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New School of Multilateralism – Viennese Circle

Sharpening senses for a contemporary security thinking. (Thomas Greminger)

International order in motion: While science is taking huge steps towards solving global problems, one gets the impression that there is no comparable agreeing on and solving common objectives in the multilateral sphere and—making the situation even more precarious—that an end of talks may be expected. The independent Viennese Circle on the Future of Multilateralism (ML) under the chair of Ursula Werther-Pietsch focuses on the topic as a way to meet global challenges.

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Challenges of the present

An immense loss of trust and credibility as well as an enormous polarization in the international system characterize the status quo ML1 – why?

  • Logic of rivalry. China – Russia – West – new “Non-Aligned” states. Global systemic competi-tion and a reconfiguration of regional centres of power are eminent or emerging.

  • Realpolitik and deterrence dominate the security policy discourse. Polarization, alliances and rearmament obscure the wide range of possible points of view.

  • Slow death of democracy. The map of governance is currently being rewritten. IDEA Stock-holm published a study in 2023, according to which 72% of the world's population already lives in autocratic systems compared to 46% ten years ago.2

Idea of the WorldNetOrder

Fundamental normative questions. In view of the divergence of life-worlds and the dysfunctionality of multilateral forums, fundamental normative questions such as the consensus on universal human rights or the inclusion of non-state actors are becoming increasingly urgent: Can we ultimately secure peace by means of a new model characterized by systemic complexity, aiming to balance legitimate interests? In other words: We are faced with the task of developing proposals for a new form of ML to eliminate or limit the violence it enables and to (re)engage in conversation.

Networked ML. An answer to this question may lie in a World Net Order (WNO)—a differentiated, rule-based, and open-minded ML that disposes of a two-stage conflict resolution mechanism. Flex-ibility in the norm setting ("nodes") requires more transparency, but also gives more room for adapted solutions ("networks"). To the extent that state and non-state actors participate in shaping the future, their responsibility also increases, and hence can be demanded. Complexity is used in the World Network Order (WNO) for inventing a new balance.

Multilateral systems thinking3 follows three axioms:

  • Freedom to regulate by multipolar (net)structures as a basic rule in a complex system4;
  • Problem solving through procedural justice – for more autonomy and self-determination5,
  • Use of a two-staged peace mechanism to optimize sustained peace between actors.

Answers we can anticipate

Dynamic Neostructuralism. In order to be effective, a new "Agenda for Peace" must build on existing
structures but complement them in an innovative way. What can we redesign? The following steps
are seen as a package:

  1. eGovernance Center as "rulemaker operator": In the WNO, power is contained through plurality: decentralized inclusive networks where only some actors are affected, global approaches in the case of global public goods. All interest-driven networks require greater vertical control and transparency. To do this, we need a control element for ML: the eGovernance Center, which monitors global normative development.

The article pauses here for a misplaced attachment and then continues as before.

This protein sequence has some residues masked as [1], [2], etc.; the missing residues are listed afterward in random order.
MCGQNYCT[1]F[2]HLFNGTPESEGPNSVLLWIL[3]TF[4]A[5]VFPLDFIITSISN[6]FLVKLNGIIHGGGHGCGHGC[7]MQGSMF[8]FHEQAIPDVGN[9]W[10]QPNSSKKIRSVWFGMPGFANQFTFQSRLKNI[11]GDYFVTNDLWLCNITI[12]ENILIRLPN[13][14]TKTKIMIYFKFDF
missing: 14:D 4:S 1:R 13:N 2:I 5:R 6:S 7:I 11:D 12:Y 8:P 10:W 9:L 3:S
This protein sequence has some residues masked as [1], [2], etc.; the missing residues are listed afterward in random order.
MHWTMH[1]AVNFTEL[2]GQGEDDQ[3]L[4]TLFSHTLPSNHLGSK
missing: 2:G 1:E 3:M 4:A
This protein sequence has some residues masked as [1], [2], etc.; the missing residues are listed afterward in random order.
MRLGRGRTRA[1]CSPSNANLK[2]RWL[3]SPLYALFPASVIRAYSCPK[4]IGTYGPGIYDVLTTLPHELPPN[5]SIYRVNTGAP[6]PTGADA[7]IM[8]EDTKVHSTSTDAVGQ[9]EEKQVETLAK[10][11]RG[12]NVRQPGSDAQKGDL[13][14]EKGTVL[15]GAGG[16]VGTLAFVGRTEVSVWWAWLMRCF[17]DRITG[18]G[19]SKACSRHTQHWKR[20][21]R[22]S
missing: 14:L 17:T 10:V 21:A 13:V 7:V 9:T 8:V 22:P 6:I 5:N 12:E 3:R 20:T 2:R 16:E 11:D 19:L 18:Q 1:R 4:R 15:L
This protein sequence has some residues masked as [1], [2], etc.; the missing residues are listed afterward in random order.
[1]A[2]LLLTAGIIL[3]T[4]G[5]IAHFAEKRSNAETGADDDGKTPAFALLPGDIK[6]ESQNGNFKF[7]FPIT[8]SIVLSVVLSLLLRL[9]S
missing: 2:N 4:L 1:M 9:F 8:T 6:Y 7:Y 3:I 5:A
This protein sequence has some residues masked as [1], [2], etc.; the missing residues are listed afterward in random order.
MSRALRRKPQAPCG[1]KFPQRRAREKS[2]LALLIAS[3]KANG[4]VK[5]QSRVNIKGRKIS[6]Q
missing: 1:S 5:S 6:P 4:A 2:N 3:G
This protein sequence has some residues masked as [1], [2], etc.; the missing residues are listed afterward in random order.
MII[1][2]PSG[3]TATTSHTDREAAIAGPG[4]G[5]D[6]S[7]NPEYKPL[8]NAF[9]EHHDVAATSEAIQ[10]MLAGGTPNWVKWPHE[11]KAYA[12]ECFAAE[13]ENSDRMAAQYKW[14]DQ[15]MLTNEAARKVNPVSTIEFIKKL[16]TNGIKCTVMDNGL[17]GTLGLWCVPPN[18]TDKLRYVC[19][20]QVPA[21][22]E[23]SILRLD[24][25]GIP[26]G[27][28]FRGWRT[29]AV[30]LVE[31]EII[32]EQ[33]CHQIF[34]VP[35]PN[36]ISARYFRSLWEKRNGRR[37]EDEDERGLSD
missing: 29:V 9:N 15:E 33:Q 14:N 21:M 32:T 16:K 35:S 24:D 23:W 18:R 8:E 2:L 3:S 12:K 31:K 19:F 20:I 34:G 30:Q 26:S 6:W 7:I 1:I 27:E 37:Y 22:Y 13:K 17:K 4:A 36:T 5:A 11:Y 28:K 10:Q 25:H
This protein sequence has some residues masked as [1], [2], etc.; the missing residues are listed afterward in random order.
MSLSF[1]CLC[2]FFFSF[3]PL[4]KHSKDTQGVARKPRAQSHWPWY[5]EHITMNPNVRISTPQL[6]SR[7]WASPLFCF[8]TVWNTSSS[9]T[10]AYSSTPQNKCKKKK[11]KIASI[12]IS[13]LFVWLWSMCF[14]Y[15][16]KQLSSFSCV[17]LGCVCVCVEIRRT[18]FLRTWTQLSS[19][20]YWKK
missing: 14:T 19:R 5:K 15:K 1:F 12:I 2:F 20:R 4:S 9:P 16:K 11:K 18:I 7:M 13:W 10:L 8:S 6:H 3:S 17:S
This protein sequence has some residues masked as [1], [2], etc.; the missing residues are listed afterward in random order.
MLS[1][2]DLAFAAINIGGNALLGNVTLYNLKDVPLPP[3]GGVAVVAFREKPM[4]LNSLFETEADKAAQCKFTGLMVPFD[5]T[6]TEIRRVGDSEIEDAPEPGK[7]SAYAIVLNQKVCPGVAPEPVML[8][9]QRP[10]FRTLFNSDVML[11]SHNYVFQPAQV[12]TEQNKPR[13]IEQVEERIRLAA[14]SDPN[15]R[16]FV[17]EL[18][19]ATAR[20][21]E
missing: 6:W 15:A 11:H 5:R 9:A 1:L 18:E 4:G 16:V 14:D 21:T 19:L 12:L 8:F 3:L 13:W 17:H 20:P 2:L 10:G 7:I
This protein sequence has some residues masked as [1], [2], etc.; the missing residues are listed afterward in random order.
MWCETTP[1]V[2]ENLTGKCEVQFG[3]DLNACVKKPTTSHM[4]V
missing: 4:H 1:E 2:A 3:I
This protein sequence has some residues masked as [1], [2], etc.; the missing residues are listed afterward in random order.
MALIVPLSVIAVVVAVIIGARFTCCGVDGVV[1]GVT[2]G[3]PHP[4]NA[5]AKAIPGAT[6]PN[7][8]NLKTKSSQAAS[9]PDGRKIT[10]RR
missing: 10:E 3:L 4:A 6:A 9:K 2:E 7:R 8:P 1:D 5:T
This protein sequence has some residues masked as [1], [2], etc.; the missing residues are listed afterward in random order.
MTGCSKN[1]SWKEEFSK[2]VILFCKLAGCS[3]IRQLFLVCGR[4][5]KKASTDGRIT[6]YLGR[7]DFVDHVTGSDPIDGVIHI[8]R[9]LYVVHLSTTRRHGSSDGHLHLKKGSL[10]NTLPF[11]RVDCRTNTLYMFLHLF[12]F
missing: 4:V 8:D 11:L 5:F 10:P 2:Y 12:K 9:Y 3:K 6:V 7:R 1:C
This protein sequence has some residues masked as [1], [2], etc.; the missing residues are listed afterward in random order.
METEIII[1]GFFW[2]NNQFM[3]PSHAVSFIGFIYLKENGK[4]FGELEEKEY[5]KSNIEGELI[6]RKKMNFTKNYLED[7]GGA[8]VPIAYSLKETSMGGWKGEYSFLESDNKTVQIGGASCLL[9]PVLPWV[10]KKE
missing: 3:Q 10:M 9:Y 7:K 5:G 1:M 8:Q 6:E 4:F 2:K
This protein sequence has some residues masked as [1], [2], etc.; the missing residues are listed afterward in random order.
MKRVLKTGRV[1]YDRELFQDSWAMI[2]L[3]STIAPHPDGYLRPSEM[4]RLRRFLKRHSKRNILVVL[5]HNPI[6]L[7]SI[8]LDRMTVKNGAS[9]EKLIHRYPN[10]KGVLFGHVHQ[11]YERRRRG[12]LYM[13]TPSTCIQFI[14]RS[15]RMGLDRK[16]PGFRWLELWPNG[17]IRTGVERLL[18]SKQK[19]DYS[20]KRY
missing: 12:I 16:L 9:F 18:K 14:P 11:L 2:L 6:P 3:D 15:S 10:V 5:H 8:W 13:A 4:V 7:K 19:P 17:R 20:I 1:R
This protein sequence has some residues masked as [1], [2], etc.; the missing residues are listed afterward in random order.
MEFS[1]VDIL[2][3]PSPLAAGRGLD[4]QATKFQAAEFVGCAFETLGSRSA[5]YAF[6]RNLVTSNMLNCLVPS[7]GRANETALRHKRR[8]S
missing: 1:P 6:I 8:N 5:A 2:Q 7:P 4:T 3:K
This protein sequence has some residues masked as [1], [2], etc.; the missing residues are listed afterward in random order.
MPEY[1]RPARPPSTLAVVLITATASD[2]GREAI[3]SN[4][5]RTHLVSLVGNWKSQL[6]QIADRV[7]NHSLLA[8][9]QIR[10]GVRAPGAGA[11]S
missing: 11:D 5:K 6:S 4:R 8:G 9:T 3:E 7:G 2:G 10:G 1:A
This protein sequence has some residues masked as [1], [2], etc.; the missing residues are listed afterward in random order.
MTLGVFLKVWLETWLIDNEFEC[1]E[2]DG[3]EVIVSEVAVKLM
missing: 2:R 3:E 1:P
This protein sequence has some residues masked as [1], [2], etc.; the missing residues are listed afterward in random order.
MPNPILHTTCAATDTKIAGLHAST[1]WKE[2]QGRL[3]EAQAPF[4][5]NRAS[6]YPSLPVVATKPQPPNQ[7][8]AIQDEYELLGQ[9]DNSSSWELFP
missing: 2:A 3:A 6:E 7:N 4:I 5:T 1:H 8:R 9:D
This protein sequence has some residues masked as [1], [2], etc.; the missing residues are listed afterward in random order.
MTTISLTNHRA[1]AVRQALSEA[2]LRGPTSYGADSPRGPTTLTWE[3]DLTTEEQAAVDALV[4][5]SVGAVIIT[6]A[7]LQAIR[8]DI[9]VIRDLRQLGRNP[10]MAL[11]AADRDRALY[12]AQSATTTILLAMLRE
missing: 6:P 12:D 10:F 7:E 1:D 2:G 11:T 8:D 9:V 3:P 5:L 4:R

2. Sharpening the Telos – Peace and Security Consensus: Due to the flexibilization through networking, a global peace consensus is necessary as a unifying umbrella, which could focus on a universal individual right to peace as the "lowest common denominator". This core of the WNO in the interest of all ("repacked universalism") is to be renegotiated following the example of the "Helsinki 2.0 principles"6
  3. Regional Peace & Security Hubs and Independent Early Warning Centres: In the area of peacekeeping, this results in a call for decentralisation: establishment of a two-tier system increases the strategic competence of emerging regional powers through a "cooling off" mechanism equipped with robust means upstream of the global level with rotating chairmanship with i.a. the involvement of permanent members of the Security Council. Independent regional early warning centres including international members serve as a "democratic" corrective.

Push for more empiricism: Strategic forethought is essential

A key to effective ML lies in recognizing, formulating, and bringing in common global interests. This presupposes an increased interweaving of practice-oriented research and science-based policy, since, due to increasingly complex issues, policymaking requires more strategic competence based on shared visions. 

The Ideas Lab is a discussion process and a "work in progress". The results will be fed into the runup to the UN Future Summit in 2024.

Click here for the final document and NSM papers: and



1 Definition see NSM Paper 1 Martin KREUTNER, What is Multilateralism.

2 IDEA Report 2023, released on 5 July 2023,

3 NSM Paper 2 Ursula WERTHER-PIETSCH and Florian WEINREICH, Multilateral Systems Thinking.

4 NSM Paper 4 Velina TCHAKAROVA, Dividing the World in Two?; NSM Paper 5 Heinz GÄRTNER, Ways Out.

5 NSM Paper 3 Michael STAUDINGER, ML as a Response to the Climate Crisis.

6 NSM Paper 6 Thomas GREMINGER, Sharpening Senses for Human and Cooperative Security; NSM Paper 7 Bea AUSTIN, Transformative Peacebuilding.

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Benedikt Zanzinger

Portrait Benedikt Zanzinger

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